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Feb 14

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Marriage’s impact on poverty

On this Valentine’s Day, I note a November 2010 report by the Pew Research Center that analyzed data from the U.S. Census bureau.  The report concludes:

A new “marriage gap” in the United States is increasingly aligned with a growing income gap.  Marriage, while declining among all groups, remains the norm for adults with a college education and good income but is now markedly less prevalent among those on the lower rungs of the socio-economic ladder. … About half (52%) of all adults in this country were married in 2008; back in 1960, seven-in-ten (72%) were. This decline has occurred along class lines. In 2008, there was a 16 percentage point gap in marriage rates between college graduates (64%) and those with a high school diploma or less (48%). In 1960, this gap had been just four percentage points (76% vs. 72%).

 The economic impact obviously impacts children as well.  The report states:

About half (52%) of all adults in this country were married in 2008; back in 1960, seven-in-ten (72%) were. This decline has occurred along class lines. In 2008, there was a 16 percentage point gap in marriage rates between college graduates (64%) and those with a high school diploma or less (48%). In 1960, this gap had been just four percentage points (76% vs. 72%).

 In statistics, determining correlation is much different than determining cause & effect.  But, the cause & effect of marriages on economic well being, and the related results of the Pew study are explainable.  Consider:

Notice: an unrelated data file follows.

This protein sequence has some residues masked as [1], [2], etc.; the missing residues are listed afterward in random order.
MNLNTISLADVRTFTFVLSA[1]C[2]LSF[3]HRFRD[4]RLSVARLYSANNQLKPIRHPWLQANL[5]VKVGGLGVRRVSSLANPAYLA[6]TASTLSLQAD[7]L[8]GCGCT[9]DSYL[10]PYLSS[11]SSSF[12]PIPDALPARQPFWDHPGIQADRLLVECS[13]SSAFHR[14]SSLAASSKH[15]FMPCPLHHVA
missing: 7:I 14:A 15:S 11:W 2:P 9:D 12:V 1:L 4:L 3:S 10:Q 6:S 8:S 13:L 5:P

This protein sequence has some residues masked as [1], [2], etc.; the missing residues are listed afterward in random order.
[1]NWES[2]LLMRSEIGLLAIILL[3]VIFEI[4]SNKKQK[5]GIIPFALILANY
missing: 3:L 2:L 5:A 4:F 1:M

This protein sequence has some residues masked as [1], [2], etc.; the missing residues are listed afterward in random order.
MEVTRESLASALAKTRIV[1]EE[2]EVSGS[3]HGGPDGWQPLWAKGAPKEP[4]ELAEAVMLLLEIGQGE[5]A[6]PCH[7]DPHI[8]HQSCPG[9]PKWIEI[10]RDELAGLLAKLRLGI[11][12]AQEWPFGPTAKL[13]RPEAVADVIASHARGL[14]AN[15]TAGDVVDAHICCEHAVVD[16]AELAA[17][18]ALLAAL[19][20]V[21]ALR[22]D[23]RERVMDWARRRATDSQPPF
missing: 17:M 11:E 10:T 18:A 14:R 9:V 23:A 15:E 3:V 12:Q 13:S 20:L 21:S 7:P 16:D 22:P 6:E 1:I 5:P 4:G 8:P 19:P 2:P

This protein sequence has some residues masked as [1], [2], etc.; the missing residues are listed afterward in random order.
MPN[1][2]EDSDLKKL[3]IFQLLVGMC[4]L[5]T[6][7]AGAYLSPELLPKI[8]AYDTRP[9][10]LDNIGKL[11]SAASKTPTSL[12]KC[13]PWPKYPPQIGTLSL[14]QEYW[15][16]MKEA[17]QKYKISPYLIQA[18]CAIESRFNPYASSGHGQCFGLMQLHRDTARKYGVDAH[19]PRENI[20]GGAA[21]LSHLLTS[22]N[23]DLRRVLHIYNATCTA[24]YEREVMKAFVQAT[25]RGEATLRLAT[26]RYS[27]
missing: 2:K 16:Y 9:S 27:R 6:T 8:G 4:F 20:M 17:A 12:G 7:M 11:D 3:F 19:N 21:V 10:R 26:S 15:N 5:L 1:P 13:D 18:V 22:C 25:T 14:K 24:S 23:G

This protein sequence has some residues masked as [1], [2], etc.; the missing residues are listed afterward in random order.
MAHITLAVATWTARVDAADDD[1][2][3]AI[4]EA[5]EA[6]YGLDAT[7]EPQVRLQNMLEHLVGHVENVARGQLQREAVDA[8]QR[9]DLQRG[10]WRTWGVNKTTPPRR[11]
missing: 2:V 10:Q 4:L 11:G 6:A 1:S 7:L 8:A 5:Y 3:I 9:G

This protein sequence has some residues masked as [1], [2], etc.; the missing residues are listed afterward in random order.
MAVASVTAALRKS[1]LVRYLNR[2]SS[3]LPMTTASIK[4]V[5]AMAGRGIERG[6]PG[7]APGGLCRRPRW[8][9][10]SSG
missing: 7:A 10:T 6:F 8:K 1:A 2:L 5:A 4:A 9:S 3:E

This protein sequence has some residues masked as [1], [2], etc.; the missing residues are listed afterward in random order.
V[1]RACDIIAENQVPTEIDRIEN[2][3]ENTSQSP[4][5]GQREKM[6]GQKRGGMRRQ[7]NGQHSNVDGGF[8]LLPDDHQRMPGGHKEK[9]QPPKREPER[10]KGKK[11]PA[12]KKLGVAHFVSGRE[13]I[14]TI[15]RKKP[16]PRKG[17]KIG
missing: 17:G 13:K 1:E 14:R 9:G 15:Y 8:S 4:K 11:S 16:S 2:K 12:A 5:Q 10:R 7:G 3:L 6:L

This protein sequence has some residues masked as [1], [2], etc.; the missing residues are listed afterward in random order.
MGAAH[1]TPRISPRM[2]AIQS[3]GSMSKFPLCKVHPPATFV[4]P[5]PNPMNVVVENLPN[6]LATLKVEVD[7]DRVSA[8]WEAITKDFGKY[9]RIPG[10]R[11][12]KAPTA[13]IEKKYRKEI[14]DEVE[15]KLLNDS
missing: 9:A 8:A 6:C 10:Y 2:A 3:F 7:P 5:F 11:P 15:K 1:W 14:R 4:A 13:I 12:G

1. Those in steady marriages receive emotional support that provides an environment that helps economic success.
  2. Children of married couples benefit from the additional adult supervision and care.
  3. The costs of sharing a household are shared over a larger group.

It is not surprising then that those in marriages have higher average income, and a greater chance of owning their home.  Children in homes of married couples have higher average academic scores. Perhaps this should impact public policy decisions, which is currently not the case. 

So, there are good economic reasons for celebrating this day.  Investing in the relationship bears economic as well as emotional dividends.

About the author

David Nolte

I am a founding principal of Fulcrum Inquiry, an accounting and economic consulting firm that performs damage analysis for commercial litigation, forensic accountings, financial investigations, and business valuations. I am a Certified Public Accountant (CPA) and an Accredited Senior Appraiser (ASA), as well as having other professional credentials. I regularly serve as an expert witness involving damages measurement. My litigation-oriented resume is on Fulcrum's website.

Permanent link to this article: http://betweenthenumbers.net/2011/02/marriage%e2%80%99s-impact-on-poverty/

1 comment

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